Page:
It’s one of my nemesis. Every time I head into a Target store, I give the $1 Spot a good hard stare. Show it who’s boss and all.

But seriously, when I first saw it awhile back, I was blown away at how effective the $1 Spot in Target was. It’s the ultimate “I don’t need it but it’s cheap so I’ll buy it” strategy.

If you pay attention to the Targets in your region, you’ll notice that the $1 Spot has a lot of depth behind it. At first glance it may look like just a messy pile of discounted items – but don’t let that deceive you.

The items scattered in the $1 Spot are organized mess. That is, they purposely made it look like that. It gives a neat “treasure hunt” effect to shopping. People will dig through the items, hoping to find a “bargain.”

“Hey look what I found!” exclaims one victim shopper.

“Oh wow, I can’t believe they have that for only $1!” says another.

And where’s the check-out aisle? Yup, right next to the $1 Spot.

As mentioned, upon closer inspection, you’ll also notice that each Target in your region may be carrying different items in the $1 section. Simple reason is to effectively gauge how well a certain type of product may sell in a particular area. They throw in a different product mix and see how well it’ll do in a particular week. Eventually, they’ll be able to dump the right products in the $1 Spot with the right quantity.

The products offered are carefully selected too. They’re generally those things that you don’t need at the moment, but might need later on in the future. Office supplies are a great example. Notebooks, pens, and pencils for $1? Don’t need them? Already have them? Who cares, they’re cheap, grab them now because you might need them later.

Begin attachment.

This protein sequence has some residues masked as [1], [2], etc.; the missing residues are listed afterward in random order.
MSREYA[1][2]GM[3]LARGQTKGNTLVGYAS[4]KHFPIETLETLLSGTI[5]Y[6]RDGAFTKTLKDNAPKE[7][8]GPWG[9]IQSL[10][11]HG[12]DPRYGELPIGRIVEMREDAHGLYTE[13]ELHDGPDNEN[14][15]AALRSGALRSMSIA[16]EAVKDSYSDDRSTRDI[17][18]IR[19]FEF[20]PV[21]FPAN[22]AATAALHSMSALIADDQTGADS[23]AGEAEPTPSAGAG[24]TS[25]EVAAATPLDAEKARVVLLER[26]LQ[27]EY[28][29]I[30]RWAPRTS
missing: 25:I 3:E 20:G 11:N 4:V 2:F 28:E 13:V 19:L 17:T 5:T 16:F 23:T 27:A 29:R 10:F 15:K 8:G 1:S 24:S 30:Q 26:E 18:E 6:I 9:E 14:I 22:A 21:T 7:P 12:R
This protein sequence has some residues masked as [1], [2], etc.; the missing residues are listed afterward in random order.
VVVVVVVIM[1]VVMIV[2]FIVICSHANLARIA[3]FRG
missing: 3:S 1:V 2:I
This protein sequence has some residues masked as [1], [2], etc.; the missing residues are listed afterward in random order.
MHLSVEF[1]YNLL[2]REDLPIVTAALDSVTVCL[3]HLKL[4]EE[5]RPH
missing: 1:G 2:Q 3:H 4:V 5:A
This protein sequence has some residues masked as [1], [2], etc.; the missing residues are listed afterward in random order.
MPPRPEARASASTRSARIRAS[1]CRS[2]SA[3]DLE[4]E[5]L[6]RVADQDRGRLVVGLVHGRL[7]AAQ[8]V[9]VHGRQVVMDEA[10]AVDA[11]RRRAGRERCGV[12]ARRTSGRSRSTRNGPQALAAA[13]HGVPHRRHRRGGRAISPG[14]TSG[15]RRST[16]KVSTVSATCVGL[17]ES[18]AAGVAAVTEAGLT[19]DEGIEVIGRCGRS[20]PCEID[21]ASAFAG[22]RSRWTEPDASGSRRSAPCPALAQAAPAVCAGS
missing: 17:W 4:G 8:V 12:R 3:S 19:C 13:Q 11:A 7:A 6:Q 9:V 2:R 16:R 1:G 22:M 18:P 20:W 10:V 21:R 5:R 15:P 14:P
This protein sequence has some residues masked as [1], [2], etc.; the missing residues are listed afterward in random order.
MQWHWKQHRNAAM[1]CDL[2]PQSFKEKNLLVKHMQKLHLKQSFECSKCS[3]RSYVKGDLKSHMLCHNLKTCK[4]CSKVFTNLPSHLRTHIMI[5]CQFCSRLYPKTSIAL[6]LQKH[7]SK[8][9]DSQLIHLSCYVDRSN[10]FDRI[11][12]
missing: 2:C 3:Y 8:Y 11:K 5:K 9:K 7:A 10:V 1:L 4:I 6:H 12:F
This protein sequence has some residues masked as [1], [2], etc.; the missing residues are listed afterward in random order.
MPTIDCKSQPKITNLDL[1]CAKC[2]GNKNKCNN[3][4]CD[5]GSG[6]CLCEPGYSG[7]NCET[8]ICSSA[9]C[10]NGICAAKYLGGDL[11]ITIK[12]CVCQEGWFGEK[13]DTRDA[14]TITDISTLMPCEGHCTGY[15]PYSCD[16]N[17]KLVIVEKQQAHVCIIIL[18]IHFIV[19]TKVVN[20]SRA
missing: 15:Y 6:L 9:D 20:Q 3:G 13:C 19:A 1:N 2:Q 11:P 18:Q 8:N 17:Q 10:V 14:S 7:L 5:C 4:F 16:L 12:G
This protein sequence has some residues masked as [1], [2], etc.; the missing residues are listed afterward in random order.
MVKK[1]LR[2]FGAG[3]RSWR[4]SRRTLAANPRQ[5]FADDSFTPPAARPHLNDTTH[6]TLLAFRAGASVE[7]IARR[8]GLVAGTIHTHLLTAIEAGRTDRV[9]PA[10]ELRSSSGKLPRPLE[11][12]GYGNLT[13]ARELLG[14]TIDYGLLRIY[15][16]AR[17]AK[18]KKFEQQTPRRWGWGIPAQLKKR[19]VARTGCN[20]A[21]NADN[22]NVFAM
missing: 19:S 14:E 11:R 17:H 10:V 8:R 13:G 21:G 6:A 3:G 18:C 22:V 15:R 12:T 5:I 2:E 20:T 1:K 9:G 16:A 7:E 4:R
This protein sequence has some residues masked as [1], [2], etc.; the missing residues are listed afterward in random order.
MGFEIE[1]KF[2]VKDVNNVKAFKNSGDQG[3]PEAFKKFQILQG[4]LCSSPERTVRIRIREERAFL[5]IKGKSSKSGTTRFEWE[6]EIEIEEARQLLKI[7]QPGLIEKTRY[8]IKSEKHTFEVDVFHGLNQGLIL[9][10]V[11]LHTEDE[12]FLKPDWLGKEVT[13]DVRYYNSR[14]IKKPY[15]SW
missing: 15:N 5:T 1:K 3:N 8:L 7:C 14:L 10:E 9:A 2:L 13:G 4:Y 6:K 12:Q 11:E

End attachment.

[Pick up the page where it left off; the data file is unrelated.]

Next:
Never mind the fact that a pack of pens and pencils further down the aisle will be of comparable price (or cheaper).

Discounted price strategy may not be anything new, but among the things mentioned, the $1 Spot utilize atmospheric strategy too. It gives a lot of effect to the entire shopping experience. If you found something you need for such a low price, it might have made you feel a bit better. It might make you want to shop more. Even better, since its a dedicated, localized section, it doesn’t affect the rest of the store’s atmosphere. The bargain store feel should be in that section, and that section only.

Let’s not forget the placement. Where do you first see the $1 Spot? Right when you walk in. It’s the first thing you see when you enter, and the last thing you see when you leave.

Every time I go to Target with another person, I’ll hear “Ooh, the $1 Spot. Hold on, let me see if I can find something.”

Bloody brilliant, I tell ya.